[The following is a draft of some concepts I have shared with students over the last three decades.]
E. Glenn Hinson was the faculty director of my focus area of study in Patristics for my doctoral program at The Southern Baptist Theological Seminary. He introduced me to the realities that early Christianity was caught in a dialectic tension between assimilation and accommodation to Roman culture. The underlying question he repeatedly raised was whether a practice or a Biblical exposition represented the church’s willingness to adapt itself to culture with or without altering its core beliefs and/or practices. In other words, as the church expanded its reach there were aspects of Roman culture that could be absorbed without altering established patterns. Some aspects of culture are benign in their affect. Other aspects of culture if adopted would require the church to fundamentally alter its way of being in the world.
In one of my papers for Dr. Hinson I argued that Clement of Alexandria represented well this tension with his vocabulary. Specifically, he used the term “pedagogue” as a title for Jesus. A pedagogue was a slave entrusted to served as a tutor and guardian for a young boy (Paul had used the term in reference to the role of the law in preparing for the arrival of Christ – Galatians 3.). My argument was that Clement demonstrated assimilation in his use of a familiar term that he then carefully defined in a manner that was uniquely Christian; By his definition of the term he was intentionally attempting to confront and alter Roman culture rather than accommodate to it. My argument ran contrary to dominant scholarship of the time, which argued that Clement should be seen as a key figure in the Romanization of the church, a position I do not altogether dispute.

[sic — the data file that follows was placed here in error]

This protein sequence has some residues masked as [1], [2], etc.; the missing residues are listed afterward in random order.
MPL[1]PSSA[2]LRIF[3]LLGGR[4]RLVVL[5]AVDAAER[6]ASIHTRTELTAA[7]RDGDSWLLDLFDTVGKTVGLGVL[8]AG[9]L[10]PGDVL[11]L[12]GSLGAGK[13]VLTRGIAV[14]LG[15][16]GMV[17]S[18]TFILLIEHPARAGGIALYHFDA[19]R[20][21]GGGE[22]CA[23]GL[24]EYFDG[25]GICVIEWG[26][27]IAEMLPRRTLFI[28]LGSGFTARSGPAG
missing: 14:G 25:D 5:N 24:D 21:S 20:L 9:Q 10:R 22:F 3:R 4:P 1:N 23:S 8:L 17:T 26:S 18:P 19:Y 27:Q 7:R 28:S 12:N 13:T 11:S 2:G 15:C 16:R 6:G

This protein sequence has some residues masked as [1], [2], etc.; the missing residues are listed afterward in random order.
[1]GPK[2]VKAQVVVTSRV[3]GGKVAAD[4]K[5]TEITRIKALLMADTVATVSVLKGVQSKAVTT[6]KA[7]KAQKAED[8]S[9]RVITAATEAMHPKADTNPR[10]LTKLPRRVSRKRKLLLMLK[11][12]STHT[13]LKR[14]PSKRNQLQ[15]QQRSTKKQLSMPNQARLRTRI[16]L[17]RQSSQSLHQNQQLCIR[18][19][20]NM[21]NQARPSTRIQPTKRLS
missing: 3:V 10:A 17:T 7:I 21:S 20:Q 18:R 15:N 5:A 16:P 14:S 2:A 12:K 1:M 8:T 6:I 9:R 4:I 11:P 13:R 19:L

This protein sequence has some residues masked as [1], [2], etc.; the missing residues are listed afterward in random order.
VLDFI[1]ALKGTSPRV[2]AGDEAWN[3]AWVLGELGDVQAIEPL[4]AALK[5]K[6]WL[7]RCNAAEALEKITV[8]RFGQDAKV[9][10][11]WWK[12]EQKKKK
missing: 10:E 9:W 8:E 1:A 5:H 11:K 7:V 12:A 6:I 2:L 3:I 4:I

The issue is that Christianity began very much as a Jewish movement that saw itself as the fulfillment of Judaism (the true Israel) and an alternative society to that of the world, i.e., the Roman Empire. Within five centuries Christianity in the West had come to see itself as the heart of the Roman Empire and the sustainer of all that was good in Roman culture. How did that transition take place and how did the transition affect the faith of the church? I elsewhere have argued that Christianity in the West remains married to Roman culture or at least to a Roman view of society. This is nowhere better seen that in modern Evangelical portrayals of the family. For this post, my thesis centers on the transition of the “mysteries” into the “sacraments.”